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During hematopoiesis, lineage- and stage-specific transcription factors work in concert with chromatin modifiers to direct the differentiation of all blood cells. Here, we explored the role of KRAB-containing zinc finger proteins (KRAB-ZFPs) and their cofactor KAP1 in this process. Hematopoietic-restricted deletion of Kap1 in the mouse resulted in severe hypoproliferative anemia. Kap1-deleted erythroblasts failed to induce mitophagy-associated genes and retained mitochondria. This was due to persistent expression of microRNAs targeting mitophagy transcripts, itself secondary to a lack of repression by stage-specific KRAB-ZFPs. The KRAB/KAP1-miRNA regulatory cascade is evolutionary conserved, as it also controls mitophagy during human erythropoiesis. Thus, a multilayered transcription regulatory system is present, where protein- and RNA-based repressors are super-imposed in combinatorial fashion to govern the timely triggering of an important differentiation event.
Through the process of erythropoiesis, about one hundred billion new red cells are generated every day in the human adult bone marrow. This process is initiated by the differentiation of hematopoietic stem cells (HSC) into the earliest erythroid progenitor, which was identified ex vivo as a slowly growing burst-forming unit-erythroid (BFU-E). This erythroid progenitor morphs into the rapidly dividing CFU-E (colony-forming unit-erythroid), the proliferation of which is stimulated by the hypoxia-induced hormone erythropoietin. Further differentiation occurs through a highly sophisticated program orchestrated by lineage- and stage-specific combinations of protein- and RNA-based transcription regulators (1–3). It culminates in the elimination of intracellular organelles including mitochondria and the nucleus to yield the fully mature erythrocyte, containing on the order of 250 million molecules of hemoglobin as almost sole cargo. Much is still to be learned about the molecular mechanisms of these events, not only to understand the cause of red cell disorders, but also to aid the in vitro manufacturing of the large supplies of oxygen-carrying cells for transfusion.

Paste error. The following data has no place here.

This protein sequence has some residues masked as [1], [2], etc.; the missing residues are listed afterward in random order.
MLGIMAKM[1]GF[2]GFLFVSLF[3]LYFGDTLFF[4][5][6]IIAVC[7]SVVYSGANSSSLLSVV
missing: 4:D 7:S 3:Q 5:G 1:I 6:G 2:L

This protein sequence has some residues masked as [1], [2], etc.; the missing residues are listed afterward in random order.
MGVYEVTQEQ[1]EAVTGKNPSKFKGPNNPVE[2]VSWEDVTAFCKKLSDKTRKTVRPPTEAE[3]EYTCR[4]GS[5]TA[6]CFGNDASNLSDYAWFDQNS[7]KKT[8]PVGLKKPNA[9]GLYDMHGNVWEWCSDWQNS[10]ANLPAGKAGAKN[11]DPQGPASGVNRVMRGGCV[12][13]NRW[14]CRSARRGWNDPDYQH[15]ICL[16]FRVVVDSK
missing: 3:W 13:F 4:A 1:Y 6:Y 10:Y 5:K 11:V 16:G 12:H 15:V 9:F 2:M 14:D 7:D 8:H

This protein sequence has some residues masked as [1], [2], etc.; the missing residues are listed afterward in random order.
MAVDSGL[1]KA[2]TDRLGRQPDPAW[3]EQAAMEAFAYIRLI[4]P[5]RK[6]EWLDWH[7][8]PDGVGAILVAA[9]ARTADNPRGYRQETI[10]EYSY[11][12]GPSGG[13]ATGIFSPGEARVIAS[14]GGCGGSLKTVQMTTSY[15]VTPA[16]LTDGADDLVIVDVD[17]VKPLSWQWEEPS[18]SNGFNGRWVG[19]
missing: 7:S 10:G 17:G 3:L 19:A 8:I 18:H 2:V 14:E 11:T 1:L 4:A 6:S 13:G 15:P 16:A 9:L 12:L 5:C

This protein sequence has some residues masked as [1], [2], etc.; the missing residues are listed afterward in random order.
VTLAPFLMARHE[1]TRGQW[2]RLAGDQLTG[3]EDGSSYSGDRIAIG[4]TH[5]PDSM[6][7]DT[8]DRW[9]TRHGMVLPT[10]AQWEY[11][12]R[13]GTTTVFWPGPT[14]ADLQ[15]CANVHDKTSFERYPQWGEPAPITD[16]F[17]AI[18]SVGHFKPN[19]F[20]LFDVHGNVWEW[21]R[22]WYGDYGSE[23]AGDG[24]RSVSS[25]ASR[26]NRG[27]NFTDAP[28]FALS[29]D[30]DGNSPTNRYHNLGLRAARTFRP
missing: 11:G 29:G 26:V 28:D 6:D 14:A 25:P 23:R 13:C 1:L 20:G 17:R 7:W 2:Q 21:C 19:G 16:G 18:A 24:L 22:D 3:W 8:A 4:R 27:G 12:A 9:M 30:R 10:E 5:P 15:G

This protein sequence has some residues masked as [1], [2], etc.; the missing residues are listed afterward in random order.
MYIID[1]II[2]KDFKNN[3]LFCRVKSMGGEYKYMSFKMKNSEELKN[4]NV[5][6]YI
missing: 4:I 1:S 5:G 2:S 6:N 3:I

Higher vertebrate genomes encode hundreds of KRAB-ZFPs that can bind DNA in a sequence-specific fashion through a C-terminal array of C2H2 zinc fingers and recruit the corepressor KAP1 via their N-terminal KRAB domain (4–7). KAP1, also known as TRIM28 (tripartite motif protein 28), TIF1β (transcription intermediary factor 1 beta) or KRIP-1 (KRAB-interacting protein 1), acts as a scaffold for a multimolecular complex that silences transcription through the formation of heterochromatin (8–11). The KRAB/KAP1 system probably evolved initially to minimize retroelement-induced genome perturbations (12–14), but recent data indicate that it also regulates multiple aspects of mammalian physiology (15–24). The present study was undertaken to explore its role in hematopoiesis.